# I Questions about an optical photon quantum computer

#### Haorong Wu

Summary
Questions about optical photon quantum computer
Hi. I'm learning the optical photon quantum computer from Nielsen's QCQI. Since I'm not familiar with quantum optics, I got some questions about it.

Q1. In page 288, the book reads: A laser outputs a state known as a coherent state $\left | \alpha \right > = e^{- \left | \alpha \right | ^2 /2 } \sum_{n=0}^{\infty} \frac {\alpha ^ n} {\sqrt {n !}} \left | n \right >$, where $\left | n \right >$ is an $n$-photon energy eigenstate. Then the mean energy is $\left < \alpha \right | n \left | \alpha \right > = \left | \alpha \right | ^2$.

But, if I remember correctly, the mean energy should be $\left < \alpha \right | H \left | \alpha \right >$, the result is the same. Am I right?

Q2. Still about the coherent state. The book reads: For example, for $\alpha = \sqrt {0.1}$, we obtain the state $\sqrt {0.90} \left | 0 \right > + \sqrt {0.09} \left | 1 \right > + \sqrt {0.002} \left | 2 \right > + \cdots$. Thus if light ever makes it through the attenuator, one know it is a single photon with probability better than 95%; the failure probability is thus 5%. After calculation, the state above is $0.6154\left | 0 \right > +0.3 \left | 1 \right > +0.04472 \left | 2 \right > + \cdots$.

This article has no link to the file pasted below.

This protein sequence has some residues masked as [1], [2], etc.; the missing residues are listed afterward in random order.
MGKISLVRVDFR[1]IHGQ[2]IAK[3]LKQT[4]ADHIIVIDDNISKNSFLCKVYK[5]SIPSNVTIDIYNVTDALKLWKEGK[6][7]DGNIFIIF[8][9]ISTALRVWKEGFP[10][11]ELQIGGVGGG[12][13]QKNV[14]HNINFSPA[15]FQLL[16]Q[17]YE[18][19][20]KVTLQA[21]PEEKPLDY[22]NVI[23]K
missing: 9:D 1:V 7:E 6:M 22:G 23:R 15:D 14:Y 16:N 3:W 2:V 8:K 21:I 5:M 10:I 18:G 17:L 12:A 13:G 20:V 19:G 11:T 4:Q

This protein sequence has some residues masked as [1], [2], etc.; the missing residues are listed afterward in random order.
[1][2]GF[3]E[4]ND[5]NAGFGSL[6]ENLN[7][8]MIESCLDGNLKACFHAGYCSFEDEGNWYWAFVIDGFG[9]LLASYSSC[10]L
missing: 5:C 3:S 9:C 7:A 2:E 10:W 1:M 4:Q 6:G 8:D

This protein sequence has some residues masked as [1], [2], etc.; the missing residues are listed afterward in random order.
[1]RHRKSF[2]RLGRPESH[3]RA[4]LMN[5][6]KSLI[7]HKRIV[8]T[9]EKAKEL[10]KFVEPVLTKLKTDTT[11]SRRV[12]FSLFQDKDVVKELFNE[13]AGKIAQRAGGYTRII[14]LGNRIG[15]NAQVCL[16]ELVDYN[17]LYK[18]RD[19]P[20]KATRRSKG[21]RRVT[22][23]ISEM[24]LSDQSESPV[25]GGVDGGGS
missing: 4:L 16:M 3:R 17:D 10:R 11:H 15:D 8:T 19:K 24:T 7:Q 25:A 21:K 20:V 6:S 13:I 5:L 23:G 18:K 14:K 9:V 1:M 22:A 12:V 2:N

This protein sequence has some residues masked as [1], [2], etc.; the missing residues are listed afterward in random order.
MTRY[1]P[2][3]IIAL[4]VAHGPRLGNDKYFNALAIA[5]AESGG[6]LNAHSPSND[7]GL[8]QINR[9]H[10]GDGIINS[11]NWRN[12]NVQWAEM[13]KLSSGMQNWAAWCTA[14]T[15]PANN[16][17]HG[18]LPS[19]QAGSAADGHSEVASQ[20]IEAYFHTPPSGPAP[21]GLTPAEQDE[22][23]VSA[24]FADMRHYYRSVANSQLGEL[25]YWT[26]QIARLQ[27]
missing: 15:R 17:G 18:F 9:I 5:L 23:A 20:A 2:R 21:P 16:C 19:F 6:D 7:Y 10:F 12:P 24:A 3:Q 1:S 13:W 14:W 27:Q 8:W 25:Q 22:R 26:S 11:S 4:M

However, by applying the definition of the coherent state, I got $\left | \alpha = \sqrt {0.1} \right > =0.9512 \left | 0 \right > +0.3008 \left | 1 \right > +0.06726 \left | 2 \right > + \cdots$, which doesn't match the above expression. Where am I wrong?

Also, I have no idea how the two probabilities come out.

Q3. About the phase shifter, the book reads: A phase shifter $P$ acts just like normal time evolution, but at a different rate, and localized to only the modes going through it. ... . it takes $\Delta = \left ( n-n_0 \right ) L / C_0$ more time to propagate a distance $L$ in a medium with index of refraction $n$ than in vacuum. For example, the action of $P$ on the vacuum state is to do nothing: $P \left | 0 \right > =\left | 0 \right >$, but on a single photon state, one obtains $P \left | 1 \right > = e^{i \Delta} \left | 1 \right >$.

But I think, the time evolution should be $P \left | 1 \right > =e^{-i \omega \Delta} \left | 1 \right >$, so where did the $\omega$ go?